When the world began, lush forests and cool ponds were created all over the Earth. A goddess, Gaia, constructed everything. It was peaceful and perfect, but not for long. 

This story presents an environmentalist and feminist perspective on the  life of Greek goddess, Gaia. These two authors have taken a lot of artistic freedom to weave together a new version of her. In the original Greek mythology, this tale contains a lot of brutal circumstances of murder, incest, and pretty cruel events. In this version, her story is very much simplified. Serious scenarios are lightened by other characters, such as the three sisters, Clotho, Lachesis, and Atropos. These three pop onto the sidelines of panels and make humorous little comments as the story follows along with Gaia’s husband and her many children’s adventures. Chapters divide up major events, making it more clear for the reader which set of characters are going to be focused on, as there are a lot to keep track of. Like the first installment in this series, we start off with an overview of who all the major gods, goddesses, demigods, and mortals are and conclude with a glossary and bibliography.

This is another beautifully put together piece in this growing collection of tales of Greek Goddesses. It follows the same style as the first book that came out in this series, Athena. The pages are simple with full color drawings and a large variety of different panel styles. Full page graphics zoom in on important and often dramatic plot points with a scattering of a little bit of text to go along with it. The text is a bit on the small side, which should be fine for young readers with good eyes, but it was a little difficult to read it all the way through without feeling like I was straining a little at the end. 

Overall, this book is more like a work of art than a non-fiction history text. The pages are beautifully illustrated with minimal text. It’s printed on quite thick paper, making it appear like a larger book than it actually is. This is a very quick read. It would be a nice addition to any elementary or middle school library, but not essential. I wish it was longer, had more historical details, and used a larger easier to read font.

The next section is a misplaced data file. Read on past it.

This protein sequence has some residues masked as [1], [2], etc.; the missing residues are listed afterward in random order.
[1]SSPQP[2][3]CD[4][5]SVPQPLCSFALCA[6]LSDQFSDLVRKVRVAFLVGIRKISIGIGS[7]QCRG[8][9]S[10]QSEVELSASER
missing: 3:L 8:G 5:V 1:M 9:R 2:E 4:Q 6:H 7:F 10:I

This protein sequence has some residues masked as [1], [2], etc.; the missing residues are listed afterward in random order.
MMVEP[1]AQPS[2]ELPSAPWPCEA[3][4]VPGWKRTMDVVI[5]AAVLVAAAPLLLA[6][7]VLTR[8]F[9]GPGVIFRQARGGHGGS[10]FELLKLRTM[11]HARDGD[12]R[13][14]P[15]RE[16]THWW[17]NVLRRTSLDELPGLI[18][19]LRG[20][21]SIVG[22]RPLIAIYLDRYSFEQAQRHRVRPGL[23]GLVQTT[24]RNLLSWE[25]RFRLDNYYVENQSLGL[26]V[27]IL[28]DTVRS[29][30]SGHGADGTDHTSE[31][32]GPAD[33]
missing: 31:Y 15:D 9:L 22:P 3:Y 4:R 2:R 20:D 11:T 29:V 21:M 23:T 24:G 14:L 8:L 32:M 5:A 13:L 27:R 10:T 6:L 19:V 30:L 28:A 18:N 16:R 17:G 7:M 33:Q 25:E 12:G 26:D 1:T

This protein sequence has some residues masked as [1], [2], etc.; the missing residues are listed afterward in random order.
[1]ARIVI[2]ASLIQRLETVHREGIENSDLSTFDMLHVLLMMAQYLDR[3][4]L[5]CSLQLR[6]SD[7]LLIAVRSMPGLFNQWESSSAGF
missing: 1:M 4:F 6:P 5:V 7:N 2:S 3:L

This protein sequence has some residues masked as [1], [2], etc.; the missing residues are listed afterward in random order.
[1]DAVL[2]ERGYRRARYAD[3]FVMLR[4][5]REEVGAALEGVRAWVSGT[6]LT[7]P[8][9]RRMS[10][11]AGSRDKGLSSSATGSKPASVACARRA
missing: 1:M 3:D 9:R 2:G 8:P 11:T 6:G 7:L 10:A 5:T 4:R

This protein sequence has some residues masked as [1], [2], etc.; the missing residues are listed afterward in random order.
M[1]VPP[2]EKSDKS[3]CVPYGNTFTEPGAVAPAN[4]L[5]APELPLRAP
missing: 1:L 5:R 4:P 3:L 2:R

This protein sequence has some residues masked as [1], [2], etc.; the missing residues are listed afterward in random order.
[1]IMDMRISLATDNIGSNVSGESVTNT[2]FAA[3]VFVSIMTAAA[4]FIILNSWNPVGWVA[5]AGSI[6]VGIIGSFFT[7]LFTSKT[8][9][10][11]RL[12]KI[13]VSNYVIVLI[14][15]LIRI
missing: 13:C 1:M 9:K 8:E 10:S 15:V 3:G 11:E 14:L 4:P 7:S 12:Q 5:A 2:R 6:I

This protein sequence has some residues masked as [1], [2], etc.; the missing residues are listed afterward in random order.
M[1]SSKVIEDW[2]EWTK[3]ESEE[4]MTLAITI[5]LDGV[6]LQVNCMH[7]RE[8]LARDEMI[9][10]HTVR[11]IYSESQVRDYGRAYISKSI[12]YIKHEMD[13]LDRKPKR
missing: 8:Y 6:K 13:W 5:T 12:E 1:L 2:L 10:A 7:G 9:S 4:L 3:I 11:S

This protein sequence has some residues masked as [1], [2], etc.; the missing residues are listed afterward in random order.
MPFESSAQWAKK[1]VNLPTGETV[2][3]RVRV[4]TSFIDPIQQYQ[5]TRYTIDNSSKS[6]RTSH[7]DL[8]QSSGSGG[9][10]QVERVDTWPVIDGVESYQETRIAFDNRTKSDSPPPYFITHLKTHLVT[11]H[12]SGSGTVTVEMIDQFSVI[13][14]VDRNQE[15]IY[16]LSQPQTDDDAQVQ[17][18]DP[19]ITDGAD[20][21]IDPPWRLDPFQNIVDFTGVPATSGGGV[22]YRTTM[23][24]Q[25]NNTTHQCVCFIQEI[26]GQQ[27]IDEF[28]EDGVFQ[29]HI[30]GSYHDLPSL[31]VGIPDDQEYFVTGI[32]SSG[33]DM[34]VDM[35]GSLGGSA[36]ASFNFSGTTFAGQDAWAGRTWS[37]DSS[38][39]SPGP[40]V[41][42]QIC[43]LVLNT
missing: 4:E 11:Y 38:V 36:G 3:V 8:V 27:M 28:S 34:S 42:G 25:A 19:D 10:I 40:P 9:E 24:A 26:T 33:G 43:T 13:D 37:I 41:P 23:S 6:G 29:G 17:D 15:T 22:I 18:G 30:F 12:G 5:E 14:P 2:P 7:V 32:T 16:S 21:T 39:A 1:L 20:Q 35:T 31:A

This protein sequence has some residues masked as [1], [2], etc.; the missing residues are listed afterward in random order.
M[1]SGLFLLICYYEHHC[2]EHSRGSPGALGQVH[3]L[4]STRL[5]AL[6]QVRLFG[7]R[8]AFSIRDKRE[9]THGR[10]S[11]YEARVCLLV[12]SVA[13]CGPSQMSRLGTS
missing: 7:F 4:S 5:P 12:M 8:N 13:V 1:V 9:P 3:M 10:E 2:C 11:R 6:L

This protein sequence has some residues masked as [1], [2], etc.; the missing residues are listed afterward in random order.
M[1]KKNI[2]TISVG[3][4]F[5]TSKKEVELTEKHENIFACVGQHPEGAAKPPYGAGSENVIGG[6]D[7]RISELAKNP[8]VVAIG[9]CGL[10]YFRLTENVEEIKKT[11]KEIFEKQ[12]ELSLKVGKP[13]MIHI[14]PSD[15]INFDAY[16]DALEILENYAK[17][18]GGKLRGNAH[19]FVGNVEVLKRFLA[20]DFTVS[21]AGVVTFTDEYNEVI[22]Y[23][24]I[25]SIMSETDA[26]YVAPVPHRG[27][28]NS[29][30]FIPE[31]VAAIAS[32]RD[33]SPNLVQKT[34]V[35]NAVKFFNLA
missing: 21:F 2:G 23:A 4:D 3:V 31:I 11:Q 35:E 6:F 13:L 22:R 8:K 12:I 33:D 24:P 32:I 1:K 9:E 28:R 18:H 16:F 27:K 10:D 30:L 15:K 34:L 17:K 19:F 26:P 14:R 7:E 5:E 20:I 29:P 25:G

Tales of Great Goddesses: Gaia Goddess of Earth
By Imogen Greenberg
Art by Isabel Greenberg
Amulet Books, 2022
ISBN: 9781419748615

Publisher Age Rating: 8-12

NFNT Age Recommendation: Easy Readers (5-9), Middle Grade (7-11)

  • Kendra

    | She/Her

    Reviewer

    Kendra Perkins has worked at libraries in Canada, the U.A.E., China and South Korea where she has been everything from Founding Head Librarian to volunteer. She was Ambassador of China for the International Librarians Network, and she was elected to be Coordinator for the Shanghai Librarians Network (SLN), which is a community of almost 100 library professionals from more than 20 schools. She has completed her ALA accredited Masters in Library and Information Studies program at the University of Alberta. She has traveled to over 90 countries, learned to speak basic Mandarin Chinese along the way and kept up with too many graphic novel series to keep count. She has led workshops, created webinars and done library consultations in fun places like Italy and Hong Kong. She has been a guest blogger for multiple technology and education related websites and is a published book reviewer for Urban Family magazine. Find out more at her website, which she should update more frequently: http://www.theinspiredlibrarian.com

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